Summary: When it comes to discipleship Jesus reminds us that it is very costly.
Luke 14:25-33 25 Large crowds were traveling with Jesus, and turning to them he said: 26 "If anyone comes to me and does not hate his father and mother, his wife and children, his brothers and sisters--yes, even his own life--he cannot be my disciple. 27 And anyone who does not carry his cross and follow me cannot be my disciple. 28 "Suppose one of you wants to build a tower. Will he not first sit down and estimate the cost to see if he has enough money to complete it? 29 For if he lays the foundation and is not able to finish it, everyone who sees it will ridicule him, 30 saying, `This fellow began to build and was not able to finish.’ 31 "Or suppose a king is about to go to war against another king. Will he not first sit down and consider whether he is able with ten thousand men to oppose the one coming against him with twenty thousand? 32 If he is not able, he will send a delegation while the other is still a long way off and will ask for terms of peace. 33 In the same way, any of you who does not give up everything he has cannot be
What Can You Afford?
Dear fellow disciples of Jesus,
“What’s in your wallet?” With the great influx of credit cards into our economy and society there is a question that seems to have become almost extinct. The current generation of young adults, and my generation for that matter, hardly ever seem to ask the question, "Can we afford it?". The scenario more often than not seems to go like this. You go into a store like, Wal-Mart, Circuit City, or Best Buy. You see a nice 32 inch television on sale for $450. You think, "I have that much credit on my card." So you slap down the "plastic".
Of course there are also the times in life when the question shouldn’t be "Can I afford it", but a related question, "What can I afford?". That may be the question regarding some big situations in life. The old car is rusting out and the engine is dying. There is no question you’ll have to get a different car; you will have to afford it. The question is, though, what can you afford. Or the circumstances of life dictate that you’ll have to get an apartment, or even buy a house. Again, it’s not a matter of can you afford it, but what can you afford. Those are some pretty big issues in life, and they require that the questions be asked. But they are not the most important issue in life. Jesus spoke about that in our text today. The biggest issue in your life is your relationship with Jesus as one of his disciples. And being one of his disciples carries a price tag. Regarding that discipleship Jesus asks you today… What Can You Afford?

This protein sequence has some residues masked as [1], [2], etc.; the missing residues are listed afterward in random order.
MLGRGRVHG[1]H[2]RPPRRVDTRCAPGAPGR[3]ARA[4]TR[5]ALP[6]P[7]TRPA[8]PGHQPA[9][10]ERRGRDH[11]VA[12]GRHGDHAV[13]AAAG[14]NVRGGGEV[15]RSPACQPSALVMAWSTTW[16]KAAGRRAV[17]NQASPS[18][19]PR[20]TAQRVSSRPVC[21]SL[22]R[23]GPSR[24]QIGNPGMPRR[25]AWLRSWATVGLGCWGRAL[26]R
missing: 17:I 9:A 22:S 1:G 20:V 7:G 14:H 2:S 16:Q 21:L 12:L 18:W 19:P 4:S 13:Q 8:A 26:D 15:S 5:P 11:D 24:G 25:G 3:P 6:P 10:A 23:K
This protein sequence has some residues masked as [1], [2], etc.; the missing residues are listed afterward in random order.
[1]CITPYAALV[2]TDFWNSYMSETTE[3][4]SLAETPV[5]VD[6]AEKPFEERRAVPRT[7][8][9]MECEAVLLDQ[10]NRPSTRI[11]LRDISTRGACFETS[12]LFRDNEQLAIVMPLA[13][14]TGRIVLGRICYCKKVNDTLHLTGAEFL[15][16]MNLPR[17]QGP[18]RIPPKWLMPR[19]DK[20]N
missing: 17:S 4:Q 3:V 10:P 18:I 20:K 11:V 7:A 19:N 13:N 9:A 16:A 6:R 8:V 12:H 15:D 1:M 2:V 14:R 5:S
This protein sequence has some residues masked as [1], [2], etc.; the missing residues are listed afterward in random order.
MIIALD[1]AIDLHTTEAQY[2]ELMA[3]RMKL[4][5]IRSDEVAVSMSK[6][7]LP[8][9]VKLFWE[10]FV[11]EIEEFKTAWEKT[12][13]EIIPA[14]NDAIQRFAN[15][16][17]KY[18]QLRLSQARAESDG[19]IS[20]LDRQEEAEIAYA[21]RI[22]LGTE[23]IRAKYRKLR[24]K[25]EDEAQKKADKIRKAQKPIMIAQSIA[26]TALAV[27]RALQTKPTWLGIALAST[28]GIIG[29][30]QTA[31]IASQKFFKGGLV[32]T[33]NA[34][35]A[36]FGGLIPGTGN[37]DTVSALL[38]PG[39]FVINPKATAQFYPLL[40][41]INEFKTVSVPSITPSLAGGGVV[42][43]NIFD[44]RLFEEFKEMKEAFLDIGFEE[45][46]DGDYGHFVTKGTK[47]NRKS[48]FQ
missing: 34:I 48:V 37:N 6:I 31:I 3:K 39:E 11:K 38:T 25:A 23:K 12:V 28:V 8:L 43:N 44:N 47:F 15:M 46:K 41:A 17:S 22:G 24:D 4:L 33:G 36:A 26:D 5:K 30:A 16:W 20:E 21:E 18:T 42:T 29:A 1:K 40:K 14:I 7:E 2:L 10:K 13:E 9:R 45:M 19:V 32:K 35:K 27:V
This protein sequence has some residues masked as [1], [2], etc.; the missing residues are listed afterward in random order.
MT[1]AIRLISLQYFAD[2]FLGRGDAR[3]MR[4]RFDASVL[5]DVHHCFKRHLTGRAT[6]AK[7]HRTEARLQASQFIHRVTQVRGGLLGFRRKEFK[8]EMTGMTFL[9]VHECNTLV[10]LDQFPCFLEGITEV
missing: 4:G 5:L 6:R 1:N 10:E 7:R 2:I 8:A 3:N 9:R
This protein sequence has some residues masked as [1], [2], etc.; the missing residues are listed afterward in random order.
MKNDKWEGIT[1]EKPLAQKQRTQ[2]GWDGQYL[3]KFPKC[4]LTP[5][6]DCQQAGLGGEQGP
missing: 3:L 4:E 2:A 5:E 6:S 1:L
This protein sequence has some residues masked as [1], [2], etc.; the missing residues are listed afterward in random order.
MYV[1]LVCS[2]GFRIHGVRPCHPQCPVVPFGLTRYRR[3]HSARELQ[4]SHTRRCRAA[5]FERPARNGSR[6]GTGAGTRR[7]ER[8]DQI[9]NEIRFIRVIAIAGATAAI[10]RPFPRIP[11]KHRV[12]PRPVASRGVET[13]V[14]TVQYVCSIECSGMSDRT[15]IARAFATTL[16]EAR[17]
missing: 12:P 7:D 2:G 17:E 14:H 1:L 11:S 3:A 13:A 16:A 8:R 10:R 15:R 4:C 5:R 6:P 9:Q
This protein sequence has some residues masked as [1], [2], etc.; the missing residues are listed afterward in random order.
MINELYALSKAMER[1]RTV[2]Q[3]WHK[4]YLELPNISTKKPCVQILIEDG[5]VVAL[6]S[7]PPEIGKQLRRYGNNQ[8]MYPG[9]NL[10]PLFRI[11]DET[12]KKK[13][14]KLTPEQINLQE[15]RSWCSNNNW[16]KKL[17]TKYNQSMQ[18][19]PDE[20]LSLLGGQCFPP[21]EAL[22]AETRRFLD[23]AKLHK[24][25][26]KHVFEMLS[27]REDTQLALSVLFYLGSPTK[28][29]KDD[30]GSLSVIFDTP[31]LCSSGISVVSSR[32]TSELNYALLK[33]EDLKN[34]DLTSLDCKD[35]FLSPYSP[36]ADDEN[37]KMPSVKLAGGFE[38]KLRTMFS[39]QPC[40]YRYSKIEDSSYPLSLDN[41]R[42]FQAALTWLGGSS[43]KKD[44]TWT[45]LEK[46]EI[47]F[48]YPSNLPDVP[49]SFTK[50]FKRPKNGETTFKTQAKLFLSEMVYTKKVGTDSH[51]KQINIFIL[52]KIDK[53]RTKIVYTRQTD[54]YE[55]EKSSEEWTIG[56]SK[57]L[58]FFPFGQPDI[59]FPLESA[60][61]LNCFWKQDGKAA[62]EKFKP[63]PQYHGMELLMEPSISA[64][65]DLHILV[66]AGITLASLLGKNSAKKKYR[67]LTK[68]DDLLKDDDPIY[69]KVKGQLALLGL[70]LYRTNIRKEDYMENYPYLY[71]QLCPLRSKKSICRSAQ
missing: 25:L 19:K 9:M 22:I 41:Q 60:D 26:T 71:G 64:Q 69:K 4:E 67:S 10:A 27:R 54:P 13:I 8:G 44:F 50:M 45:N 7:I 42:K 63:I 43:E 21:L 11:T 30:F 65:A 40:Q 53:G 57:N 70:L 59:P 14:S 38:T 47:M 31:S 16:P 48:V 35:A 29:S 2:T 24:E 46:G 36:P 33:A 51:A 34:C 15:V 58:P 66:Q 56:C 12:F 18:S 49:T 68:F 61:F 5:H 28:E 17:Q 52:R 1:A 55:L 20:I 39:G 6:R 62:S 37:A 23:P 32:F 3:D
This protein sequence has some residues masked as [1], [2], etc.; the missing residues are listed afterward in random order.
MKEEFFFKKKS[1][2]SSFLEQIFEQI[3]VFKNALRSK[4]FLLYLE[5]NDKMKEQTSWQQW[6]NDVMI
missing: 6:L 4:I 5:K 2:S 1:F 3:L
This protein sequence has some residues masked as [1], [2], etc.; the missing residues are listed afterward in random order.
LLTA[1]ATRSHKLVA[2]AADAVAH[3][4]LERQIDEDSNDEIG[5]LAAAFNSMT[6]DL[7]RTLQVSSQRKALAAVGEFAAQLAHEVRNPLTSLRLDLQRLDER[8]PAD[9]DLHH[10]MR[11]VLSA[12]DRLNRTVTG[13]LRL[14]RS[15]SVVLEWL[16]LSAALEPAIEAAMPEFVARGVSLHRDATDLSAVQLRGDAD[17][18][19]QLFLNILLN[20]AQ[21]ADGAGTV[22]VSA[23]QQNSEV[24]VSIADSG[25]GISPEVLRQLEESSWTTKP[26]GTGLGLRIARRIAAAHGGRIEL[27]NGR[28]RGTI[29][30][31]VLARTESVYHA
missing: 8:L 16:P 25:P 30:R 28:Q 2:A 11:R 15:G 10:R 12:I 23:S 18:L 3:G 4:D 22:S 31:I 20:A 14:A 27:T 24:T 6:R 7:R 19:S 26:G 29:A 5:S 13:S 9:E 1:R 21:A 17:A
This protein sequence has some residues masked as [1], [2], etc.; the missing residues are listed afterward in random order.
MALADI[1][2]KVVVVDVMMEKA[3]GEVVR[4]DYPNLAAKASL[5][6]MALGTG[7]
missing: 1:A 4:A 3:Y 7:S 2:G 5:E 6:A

When Jesus turned to speak to the multitude following him, he wanted them to ask themselves the question, Can you afford to be a disciple of Jesus? You see, there is a huge cost involved in being a disciple or follower of Jesus. And He wants you to count that cost before you jump into this discipleship relationship. Jesus laid out the cost of discipleship. It amounted to this: Give Him everything! Give Jesus all glory and praise. When success crowns your efforts, to whom will you give the credit? Whose back will you pat? Will you sing your own praises, or will you acknowledge that all your abilities and blessings come from your God? Give Jesus all your love. Every thing you do should be an expression of love for him. Don’t give more of your love to anyone or anything than you give to Jesus. And the love you give to others ought to be an expression of love to Jesus. And regarding possessions? Give them all up for him! The possessions you have can not be allowed to come between you and him, therefore give them up! Jesus simply summed it all up by saying that the cost of being his disciple is to give up your life to him. And his question for those who express a desire to follow him is, "What can you afford? Can you afford to be his disciple?"
Those to whom Jesus put these questions were many people who had been drawn to him by the great blessings he had brought. They had heard about this Jesus. Many had come to him with their problems and Jesus had solved those problems. The ill and diseased had come for physical cures. The disabled had come for healing and wholeness. And Jesus granted those. But now he asked them how long they would stay with him. If he journeyed 2, 3, 4, 5 days or even a week without doing a miracle, would they keep following? When he reached Jerusalem and faced bitter opposition from the Pharisees and other religious leaders, would they stay with him?